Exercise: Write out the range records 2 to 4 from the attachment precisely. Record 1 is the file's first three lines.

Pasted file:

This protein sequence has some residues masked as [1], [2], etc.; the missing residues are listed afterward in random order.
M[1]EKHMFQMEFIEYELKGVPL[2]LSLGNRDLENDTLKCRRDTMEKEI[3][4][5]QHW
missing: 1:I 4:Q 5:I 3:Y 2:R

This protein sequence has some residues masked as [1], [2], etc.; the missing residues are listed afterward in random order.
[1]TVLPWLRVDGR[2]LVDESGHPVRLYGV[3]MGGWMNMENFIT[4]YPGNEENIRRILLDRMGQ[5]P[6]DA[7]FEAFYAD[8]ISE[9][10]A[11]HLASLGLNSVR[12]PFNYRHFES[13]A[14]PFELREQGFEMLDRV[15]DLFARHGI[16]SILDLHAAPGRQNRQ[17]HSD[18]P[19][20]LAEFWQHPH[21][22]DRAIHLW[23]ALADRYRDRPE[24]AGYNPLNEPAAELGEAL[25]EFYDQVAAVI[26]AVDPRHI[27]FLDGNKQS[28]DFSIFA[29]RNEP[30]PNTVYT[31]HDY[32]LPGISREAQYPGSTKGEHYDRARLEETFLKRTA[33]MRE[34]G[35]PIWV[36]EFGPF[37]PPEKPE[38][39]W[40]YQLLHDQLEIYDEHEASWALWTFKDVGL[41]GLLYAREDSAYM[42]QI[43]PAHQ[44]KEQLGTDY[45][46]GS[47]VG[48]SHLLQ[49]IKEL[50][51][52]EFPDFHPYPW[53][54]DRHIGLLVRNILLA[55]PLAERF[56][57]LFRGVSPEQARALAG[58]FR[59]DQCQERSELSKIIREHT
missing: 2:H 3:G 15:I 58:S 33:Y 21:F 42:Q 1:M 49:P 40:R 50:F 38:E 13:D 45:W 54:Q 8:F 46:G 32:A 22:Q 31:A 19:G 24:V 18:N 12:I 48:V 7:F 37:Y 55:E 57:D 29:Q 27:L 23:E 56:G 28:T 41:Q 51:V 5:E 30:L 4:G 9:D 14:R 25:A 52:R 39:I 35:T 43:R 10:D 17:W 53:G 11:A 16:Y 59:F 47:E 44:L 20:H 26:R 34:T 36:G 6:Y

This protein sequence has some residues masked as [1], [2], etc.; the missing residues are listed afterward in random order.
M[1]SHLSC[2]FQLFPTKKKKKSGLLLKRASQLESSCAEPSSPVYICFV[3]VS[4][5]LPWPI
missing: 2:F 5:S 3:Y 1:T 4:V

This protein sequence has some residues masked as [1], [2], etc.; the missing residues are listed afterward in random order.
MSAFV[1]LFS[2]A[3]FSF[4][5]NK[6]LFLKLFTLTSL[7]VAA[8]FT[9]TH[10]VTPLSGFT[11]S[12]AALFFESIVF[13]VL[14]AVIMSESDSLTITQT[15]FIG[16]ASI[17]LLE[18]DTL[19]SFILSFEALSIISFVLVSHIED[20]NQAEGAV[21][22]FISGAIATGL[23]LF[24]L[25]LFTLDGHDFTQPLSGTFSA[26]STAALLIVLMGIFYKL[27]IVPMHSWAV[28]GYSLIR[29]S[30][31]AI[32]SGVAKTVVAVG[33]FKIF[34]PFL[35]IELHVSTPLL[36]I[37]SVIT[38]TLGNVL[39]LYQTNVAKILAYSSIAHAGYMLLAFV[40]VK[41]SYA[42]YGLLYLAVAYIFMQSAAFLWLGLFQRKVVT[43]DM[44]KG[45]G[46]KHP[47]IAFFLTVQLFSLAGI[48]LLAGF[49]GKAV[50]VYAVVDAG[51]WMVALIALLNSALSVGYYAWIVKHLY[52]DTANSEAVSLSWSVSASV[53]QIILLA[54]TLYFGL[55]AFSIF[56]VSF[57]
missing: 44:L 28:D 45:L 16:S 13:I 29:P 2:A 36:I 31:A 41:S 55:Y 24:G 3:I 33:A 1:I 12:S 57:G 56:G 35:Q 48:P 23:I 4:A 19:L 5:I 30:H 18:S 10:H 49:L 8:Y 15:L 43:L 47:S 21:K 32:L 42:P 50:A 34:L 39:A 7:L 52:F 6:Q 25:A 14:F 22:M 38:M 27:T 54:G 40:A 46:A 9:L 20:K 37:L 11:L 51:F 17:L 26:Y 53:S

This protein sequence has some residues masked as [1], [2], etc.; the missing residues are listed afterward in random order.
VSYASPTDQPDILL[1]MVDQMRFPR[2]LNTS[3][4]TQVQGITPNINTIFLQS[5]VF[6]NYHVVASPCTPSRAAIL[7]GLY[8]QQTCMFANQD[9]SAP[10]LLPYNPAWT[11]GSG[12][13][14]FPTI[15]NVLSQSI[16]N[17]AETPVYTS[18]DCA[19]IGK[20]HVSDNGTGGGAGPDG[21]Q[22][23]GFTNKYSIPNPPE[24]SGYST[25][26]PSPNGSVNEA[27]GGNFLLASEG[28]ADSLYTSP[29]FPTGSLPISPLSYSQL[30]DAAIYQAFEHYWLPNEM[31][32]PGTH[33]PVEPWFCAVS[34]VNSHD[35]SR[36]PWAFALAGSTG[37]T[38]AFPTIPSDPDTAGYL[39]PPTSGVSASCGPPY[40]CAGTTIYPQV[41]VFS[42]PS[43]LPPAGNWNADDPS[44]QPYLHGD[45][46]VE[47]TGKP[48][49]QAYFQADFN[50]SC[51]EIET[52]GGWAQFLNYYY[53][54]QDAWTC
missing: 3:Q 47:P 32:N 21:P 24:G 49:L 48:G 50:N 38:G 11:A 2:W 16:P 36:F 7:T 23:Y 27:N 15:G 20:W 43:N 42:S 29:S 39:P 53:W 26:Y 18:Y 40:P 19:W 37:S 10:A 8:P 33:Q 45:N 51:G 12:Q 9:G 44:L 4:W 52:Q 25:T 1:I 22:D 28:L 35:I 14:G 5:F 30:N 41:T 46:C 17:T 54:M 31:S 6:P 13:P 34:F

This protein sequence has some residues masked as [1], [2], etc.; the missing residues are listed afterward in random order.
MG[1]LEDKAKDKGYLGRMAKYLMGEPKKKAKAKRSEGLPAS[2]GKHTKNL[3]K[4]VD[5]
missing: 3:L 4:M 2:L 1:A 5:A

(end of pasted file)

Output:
This protein sequence has some residues masked as [1], [2], etc.; the missing residues are listed afterward in random order.
[1]TVLPWLRVDGR[2]LVDESGHPVRLYGV[3]MGGWMNMENFIT[4]YPGNEENIRRILLDRMGQ[5]P[6]DA[7]FEAFYAD[8]ISE[9][10]A[11]HLASLGLNSVR[12]PFNYRHFES[13]A[14]PFELREQGFEMLDRV[15]DLFARHGI[16]SILDLHAAPGRQNRQ[17]HSD[18]P[19][20]LAEFWQHPH[21][22]DRAIHLW[23]ALADRYRDRPE[24]AGYNPLNEPAAELGEAL[25]EFYDQVAAVI[26]AVDPRHI[27]FLDGNKQS[28]DFSIFA[29]RNEP[30]PNTVYT[31]HDY[32]LPGISREAQYPGSTKGEHYDRARLEETFLKRTA[33]MRE[34]G[35]PIWV[36]EFGPF[37]PPEKPE[38][39]W[40]YQLLHDQLEIYDEHEASWALWTFKDVGL[41]GLLYAREDSAYM[42]QI[43]PAHQ[44]KEQLGTDY[45][46]GS[47]VG[48]SHLLQ[49]IKEL[50][51][52]EFPDFHPYPW[53][54]DRHIGLLVRNILLA[55]PLAERF[56][57]LFRGVSPEQARALAG[58]FR[59]DQCQERSELSKIIREHT
missing: 2:H 3:G 15:I 58:S 33:Y 21:F 42:Q 1:M 49:P 40:R 50:F 38:E 13:D 45:W 54:Q 8:F 46:G 32:A 22:Q 31:A 19:G 24:V 18:N 12:I 48:V 7:F 37:Y 55:E 57:D 29:Q 27:L 23:E 56:G 28:T 41:Q 51:V 5:E 30:L 4:G 9:D 14:R 25:A 52:R 39:I 35:T 43:R 10:D 17:W 53:G 11:A 16:Y 59:F 47:E 44:L 20:H 26:R 34:T 36:G 6:Y

This protein sequence has some residues masked as [1], [2], etc.; the missing residues are listed afterward in random order.
M[1]SHLSC[2]FQLFPTKKKKKSGLLLKRASQLESSCAEPSSPVYICFV[3]VS[4][5]LPWPI
missing: 2:F 5:S 3:Y 1:T 4:V

This protein sequence has some residues masked as [1], [2], etc.; the missing residues are listed afterward in random order.
MSAFV[1]LFS[2]A[3]FSF[4][5]NK[6]LFLKLFTLTSL[7]VAA[8]FT[9]TH[10]VTPLSGFT[11]S[12]AALFFESIVF[13]VL[14]AVIMSESDSLTITQT[15]FIG[16]ASI[17]LLE[18]DTL[19]SFILSFEALSIISFVLVSHIED[20]NQAEGAV[21][22]FISGAIATGL[23]LF[24]L[25]LFTLDGHDFTQPLSGTFSA[26]STAALLIVLMGIFYKL[27]IVPMHSWAV[28]GYSLIR[29]S[30][31]AI[32]SGVAKTVVAVG[33]FKIF[34]PFL[35]IELHVSTPLL[36]I[37]SVIT[38]TLGNVL[39]LYQTNVAKILAYSSIAHAGYMLLAFV[40]VK[41]SYA[42]YGLLYLAVAYIFMQSAAFLWLGLFQRKVVT[43]DM[44]KG[45]G[46]KHP[47]IAFFLTVQLFSLAGI[48]LLAGF[49]GKAV[50]VYAVVDAG[51]WMVALIALLNSALSVGYYAWIVKHLY[52]DTANSEAVSLSWSVSASV[53]QIILLA[54]TLYFGL[55]AFSIF[56]VSF[57]
missing: 44:L 28:D 45:L 16:S 13:I 29:P 2:A 36:I 31:A 41:S 55:Y 24:G 3:I 33:A 1:I 12:S 57:G 56:G 35:Q 48:P 23:I 4:A 19:L 5:I 30:H 18:S 10:H 49:L 8:Y 15:L 43:L 47:S 21:K 32:L 42:P 50:A 34:L 39:A 7:L 52:F 6:Q 25:A 14:F 22:M 38:M 27:T 54:G 40:A 46:A 9:L 20:K 37:L 11:L 51:F 17:L 26:Y 53:S